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Frequently Asked Questions

Q: Is Northern Roots Compost safe?

A: Yes. Before it is can be used, compost is tested to meet Category A health and safety standards as set by the following regulatory bodies:

  • Canadian Fertilizers Act and Regulation (CFA)
  • Canadian Food Inspection Agency (CFIA)
  • Canadian Council of Ministers of the Environment (CCME) Guidelines for Compost Quality
  • Environmental Protection and Enhancement Act

Q: Does Northern Roots Compost have an odour?

A: There is no smell of biosolids. The only odour coming from the compost is that of a rich, earthy smell. Northern Roots Compost goes through an extensive process at high temperatures that kill the bacteria causing the odours and is well aerated before use.

Q: Does Northern Roots Compost contain toxic pollutants or chemicals?

A: No. Northern Roots Compost is chemical free and 100% organic. The process used at the Wastewater Treatment Plant is called a Biological Nutrient Removal (BNR), where natural bacteria are used to clean the sewage with minimal chemical addition.

Q: Can I eat food that has been grown using Northern Roots Compost?

A: Yes you could. Though the Municipality plans on only using compost for construction, enhancing topsoil quality, promoting vegetation growth (not vegetables), and erosion control.

The compost must meet the criteria in the Canadian Council of Ministers of the Environment (CCME) Guidelines for Compost Quality. This guideline encompasses the regulations outlined in the Fertilizers Act and the Alberta Tier 1 Soil and Groundwater Remediation Guidelines.

This means that should edible plants or vegetables be grown with the compost, they would be completely safe to eat for adults, children and animals.

Q: Can I buy Northern Roots Compost for my garden/yard?

A: At this time, Northern Roots Compost is not available for public purchase.

Q: Has Northern Roots Compost been used in our region? If so, where?

A: The Northern Roots Compost initiative launched in 2017, however, the Municipality has been investigating the feasibility of using composted biosolids in erosion control systems, reclamation and capital projects since 2010.

To date, the compost has been used in the closure of the old Fort McMurray and Janvier landfills, as well as the Fort McKay waste transfer station. Compost was used in the topsoil as part of the reclamation of these lands once the facilities were closed down.

Q: Is biosolids compost used in other municipalities in Canada?

A: Yes. There are a number of municipalities across Canada and around the world using biosolids as compost, and the number is growing.

The following are just a few of the Canadian municipalities that are recycling biosolids or using biosolids compost:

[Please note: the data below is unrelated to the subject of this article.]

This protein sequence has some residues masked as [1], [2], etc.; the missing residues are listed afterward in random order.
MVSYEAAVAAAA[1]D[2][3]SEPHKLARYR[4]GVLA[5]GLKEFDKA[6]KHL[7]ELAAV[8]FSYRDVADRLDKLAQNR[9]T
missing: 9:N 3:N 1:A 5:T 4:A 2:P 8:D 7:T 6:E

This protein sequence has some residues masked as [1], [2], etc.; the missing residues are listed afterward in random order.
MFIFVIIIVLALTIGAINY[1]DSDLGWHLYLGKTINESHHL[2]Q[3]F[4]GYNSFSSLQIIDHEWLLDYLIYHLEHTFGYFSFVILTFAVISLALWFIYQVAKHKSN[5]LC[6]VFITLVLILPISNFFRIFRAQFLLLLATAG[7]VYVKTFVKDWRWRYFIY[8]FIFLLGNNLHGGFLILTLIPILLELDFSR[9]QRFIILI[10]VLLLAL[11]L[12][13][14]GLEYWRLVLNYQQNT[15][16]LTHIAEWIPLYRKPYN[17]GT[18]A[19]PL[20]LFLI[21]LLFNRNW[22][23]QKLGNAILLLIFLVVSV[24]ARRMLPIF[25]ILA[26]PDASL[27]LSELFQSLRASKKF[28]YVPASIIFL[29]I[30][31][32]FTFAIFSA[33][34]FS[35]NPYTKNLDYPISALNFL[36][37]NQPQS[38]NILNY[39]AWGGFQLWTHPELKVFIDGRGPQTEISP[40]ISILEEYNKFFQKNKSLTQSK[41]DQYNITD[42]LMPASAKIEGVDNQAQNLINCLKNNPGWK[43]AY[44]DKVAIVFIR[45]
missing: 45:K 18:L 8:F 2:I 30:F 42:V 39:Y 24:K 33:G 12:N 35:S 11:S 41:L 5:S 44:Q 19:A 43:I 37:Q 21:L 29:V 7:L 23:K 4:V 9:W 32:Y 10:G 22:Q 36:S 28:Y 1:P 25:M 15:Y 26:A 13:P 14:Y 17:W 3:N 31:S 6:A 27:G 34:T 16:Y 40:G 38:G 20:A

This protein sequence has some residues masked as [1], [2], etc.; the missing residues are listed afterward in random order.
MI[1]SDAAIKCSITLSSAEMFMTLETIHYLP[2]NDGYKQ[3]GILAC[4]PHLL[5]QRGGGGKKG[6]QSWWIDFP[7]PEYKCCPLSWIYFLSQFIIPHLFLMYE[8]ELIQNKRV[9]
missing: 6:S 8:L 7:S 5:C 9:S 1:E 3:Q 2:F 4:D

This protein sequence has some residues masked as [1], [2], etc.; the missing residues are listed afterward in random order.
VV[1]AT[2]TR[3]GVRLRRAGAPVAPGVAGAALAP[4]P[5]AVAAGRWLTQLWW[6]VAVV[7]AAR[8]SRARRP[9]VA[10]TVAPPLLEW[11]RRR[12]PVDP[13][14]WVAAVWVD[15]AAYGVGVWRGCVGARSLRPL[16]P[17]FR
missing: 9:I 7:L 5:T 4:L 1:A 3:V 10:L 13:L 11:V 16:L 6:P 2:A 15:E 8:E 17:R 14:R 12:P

Q: How long have biosolids been in use as a compost?

A: Recycling biosolids is not a new waste management concept. In fact, it has been in use for hundreds of years for agricultural applications. In modern society, this concept is being looked at much more closely through research, studies and pilot projects, and is regulated through Federal and Provincial legislation to protect public health and the environment.

Additional information can be found on the Canadian Water and Wastewater Association website.

Q: Does the Municipality save money by using Northern Roots Compost?

A: Yes. There are many cost saving opportunities by using this local resource for capital projects, beautification programs and construction. Trucking and transportation costs are also reduced as less soil and compost are bought externally, which then reduces greenhouse gas emissions and creates opportunity for carbon credits. In addition, expenses for processing waste are recouped by reuse of waste rather than disposal, which would take up valuable space in the landfill.

Q: Does it cost the Municipality extra to make compost?

A: Infrastructure is already in place to create compost and operational costs are already included in the regular operating budget. No additional costs are required to make Northern Roots Compost.

As this is a new program, analyses are still under way to determine specific cost savings.

Q: Whom can I contact for questions or concerns about Northern Roots Compost?

A: Please contact the regional landfill at 780-743-7947, Monday to Friday from 8 a.m. - 4 p.m., or email at:

Inquiries can be also be directed to the Pulse Call Line: 780-743-7000 or Pulse Online at on evenings, weekends and holidays.

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